All of this being said, complexity could also come about from an eternal and uncreated God (again, I will come back to this in a later post). Here is where Dawkins makes his major flaw and why ultimately chapter 4 has not accomplished what he thinks it has. The major flaw in Dawkins’ argument is that he assumes that a Creator must be like His creation. He assumes that if there is a God who can hear prayer, he must be complex just like a brain or a computer. He has thrown out the idea that God could possibly be eternal and uncreated, yet has not offered any rational argument for why this must be.

Take a look at a statement from page 156. The context is discussing what could have helped the universe come about during the first “yoctosecond” of its existence since its initial inflation defies the current laws of physics. He says it may have happened according to theories proposed by men like Smolin or Rees or “It may even be a superhuman designer – but, if so, it will most certainly not be a designer who just popped into existence, or who always existed,” (156, emphasis Dawkins’). But, why not? Why has he declared that God cannot be eternal by fiat? Well, it is because he cannot imagine that God could be different than His creation.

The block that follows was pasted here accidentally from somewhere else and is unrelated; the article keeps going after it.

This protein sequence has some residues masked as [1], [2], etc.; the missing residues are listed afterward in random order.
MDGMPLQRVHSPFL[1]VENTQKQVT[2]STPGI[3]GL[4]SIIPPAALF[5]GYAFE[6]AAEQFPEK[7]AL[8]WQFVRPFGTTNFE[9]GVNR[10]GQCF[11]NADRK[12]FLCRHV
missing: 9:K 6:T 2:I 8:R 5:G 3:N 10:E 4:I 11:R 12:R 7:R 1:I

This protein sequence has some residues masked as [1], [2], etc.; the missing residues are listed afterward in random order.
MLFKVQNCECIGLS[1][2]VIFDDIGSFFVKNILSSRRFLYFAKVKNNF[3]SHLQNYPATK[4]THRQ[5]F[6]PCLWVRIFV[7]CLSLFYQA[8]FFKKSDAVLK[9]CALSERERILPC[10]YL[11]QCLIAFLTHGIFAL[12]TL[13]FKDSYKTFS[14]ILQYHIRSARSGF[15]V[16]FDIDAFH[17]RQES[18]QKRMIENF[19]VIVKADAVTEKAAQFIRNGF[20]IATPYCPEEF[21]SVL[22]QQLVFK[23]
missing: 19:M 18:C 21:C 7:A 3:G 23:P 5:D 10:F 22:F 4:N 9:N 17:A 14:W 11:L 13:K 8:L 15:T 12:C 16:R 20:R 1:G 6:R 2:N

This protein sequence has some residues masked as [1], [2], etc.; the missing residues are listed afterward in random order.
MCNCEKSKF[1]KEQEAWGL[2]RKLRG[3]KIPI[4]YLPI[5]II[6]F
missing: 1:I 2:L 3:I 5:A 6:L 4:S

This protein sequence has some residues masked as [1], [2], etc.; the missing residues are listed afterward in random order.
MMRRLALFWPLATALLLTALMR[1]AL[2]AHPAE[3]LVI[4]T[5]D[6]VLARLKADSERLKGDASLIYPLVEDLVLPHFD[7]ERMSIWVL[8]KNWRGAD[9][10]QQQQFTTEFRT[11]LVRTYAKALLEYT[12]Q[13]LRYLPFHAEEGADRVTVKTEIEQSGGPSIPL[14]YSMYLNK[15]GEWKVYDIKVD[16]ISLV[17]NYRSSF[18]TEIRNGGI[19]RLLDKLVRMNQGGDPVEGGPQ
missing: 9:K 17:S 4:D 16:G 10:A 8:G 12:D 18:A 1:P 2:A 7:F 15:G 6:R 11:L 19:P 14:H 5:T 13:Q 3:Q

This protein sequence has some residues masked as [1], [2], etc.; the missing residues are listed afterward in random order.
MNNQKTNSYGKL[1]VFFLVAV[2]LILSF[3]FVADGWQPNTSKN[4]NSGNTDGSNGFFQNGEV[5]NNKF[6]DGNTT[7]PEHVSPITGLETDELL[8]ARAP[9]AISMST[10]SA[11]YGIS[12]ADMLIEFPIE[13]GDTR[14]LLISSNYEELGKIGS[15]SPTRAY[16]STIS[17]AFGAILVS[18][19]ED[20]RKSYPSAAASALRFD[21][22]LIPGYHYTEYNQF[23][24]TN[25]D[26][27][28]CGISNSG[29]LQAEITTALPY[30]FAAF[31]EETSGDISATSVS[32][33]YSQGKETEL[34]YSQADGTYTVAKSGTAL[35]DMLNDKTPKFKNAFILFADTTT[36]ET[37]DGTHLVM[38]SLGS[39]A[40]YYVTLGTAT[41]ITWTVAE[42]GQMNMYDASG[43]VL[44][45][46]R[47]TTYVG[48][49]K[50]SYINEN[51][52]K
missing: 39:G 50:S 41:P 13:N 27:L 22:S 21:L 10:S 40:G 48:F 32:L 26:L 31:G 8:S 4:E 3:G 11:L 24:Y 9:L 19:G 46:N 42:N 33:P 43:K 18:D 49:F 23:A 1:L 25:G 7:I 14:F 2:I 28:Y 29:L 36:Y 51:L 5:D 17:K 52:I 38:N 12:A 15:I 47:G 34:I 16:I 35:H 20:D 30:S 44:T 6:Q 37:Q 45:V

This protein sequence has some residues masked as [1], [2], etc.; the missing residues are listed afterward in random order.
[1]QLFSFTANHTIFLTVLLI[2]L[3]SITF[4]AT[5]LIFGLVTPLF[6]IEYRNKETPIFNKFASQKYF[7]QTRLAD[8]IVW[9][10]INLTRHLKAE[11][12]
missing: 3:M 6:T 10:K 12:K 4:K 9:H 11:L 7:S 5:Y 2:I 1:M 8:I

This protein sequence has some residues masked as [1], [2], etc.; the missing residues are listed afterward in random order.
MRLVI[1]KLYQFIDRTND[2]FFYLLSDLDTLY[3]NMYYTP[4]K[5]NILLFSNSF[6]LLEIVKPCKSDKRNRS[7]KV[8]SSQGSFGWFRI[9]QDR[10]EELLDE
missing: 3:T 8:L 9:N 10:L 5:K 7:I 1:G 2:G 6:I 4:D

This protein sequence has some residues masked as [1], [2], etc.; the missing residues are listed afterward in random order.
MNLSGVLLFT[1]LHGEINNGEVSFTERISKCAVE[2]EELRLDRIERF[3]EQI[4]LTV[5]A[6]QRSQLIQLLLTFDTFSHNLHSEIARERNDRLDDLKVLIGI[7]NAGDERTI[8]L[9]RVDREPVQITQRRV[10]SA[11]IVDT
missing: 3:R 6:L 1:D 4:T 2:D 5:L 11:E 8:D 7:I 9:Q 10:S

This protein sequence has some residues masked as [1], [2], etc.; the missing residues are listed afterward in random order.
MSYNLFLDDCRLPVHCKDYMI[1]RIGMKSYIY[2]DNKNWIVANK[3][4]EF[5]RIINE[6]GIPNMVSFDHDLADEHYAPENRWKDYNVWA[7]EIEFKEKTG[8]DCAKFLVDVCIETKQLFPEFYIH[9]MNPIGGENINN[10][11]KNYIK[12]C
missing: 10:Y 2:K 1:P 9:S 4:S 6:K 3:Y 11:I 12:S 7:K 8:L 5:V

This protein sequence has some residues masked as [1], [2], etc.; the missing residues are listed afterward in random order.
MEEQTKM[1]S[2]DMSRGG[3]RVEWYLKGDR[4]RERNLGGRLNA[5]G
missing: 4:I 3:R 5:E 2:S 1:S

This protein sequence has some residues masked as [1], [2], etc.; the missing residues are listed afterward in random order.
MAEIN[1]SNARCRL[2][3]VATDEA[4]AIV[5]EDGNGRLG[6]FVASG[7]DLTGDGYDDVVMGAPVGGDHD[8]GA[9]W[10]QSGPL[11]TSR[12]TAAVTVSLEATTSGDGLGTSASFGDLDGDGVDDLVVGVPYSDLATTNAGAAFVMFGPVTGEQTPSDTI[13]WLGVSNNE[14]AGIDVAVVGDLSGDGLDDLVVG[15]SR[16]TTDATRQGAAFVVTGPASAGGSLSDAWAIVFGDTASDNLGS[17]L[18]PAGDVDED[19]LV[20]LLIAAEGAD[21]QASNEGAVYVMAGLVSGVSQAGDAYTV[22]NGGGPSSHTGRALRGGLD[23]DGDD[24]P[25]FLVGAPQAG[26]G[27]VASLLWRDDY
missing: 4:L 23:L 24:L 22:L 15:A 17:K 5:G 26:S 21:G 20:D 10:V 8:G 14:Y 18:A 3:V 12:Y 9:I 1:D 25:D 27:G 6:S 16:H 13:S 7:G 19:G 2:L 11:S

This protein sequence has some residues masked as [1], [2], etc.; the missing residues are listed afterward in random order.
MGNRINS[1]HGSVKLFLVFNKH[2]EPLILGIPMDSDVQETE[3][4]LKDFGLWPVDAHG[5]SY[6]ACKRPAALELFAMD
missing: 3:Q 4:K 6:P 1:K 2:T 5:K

Scripture teaches that God is spirit. He is not complex like His creation because he is not like His creation. Therefore, His existence does not demand that He is created. It seems that the only reasons Dawkins demands that God is created is simply because he can’t imagine that He isn’t created. That coupled with his confusion that God has to be like His creation. I find his argument here disappointing since it is basically just a long drawn out way to ask, “Who made God?” In fact on page 158 he says, “… the designer hypothesis immediately raises the larger problem of who designed the designer.” But again, the only reason we can say such a thing is if we insist that God has to be like His creation. That is a tenet I reject. God is not like His creation so He is not complex like His creation. Therefore, there is no logical reason to assume He has to be created.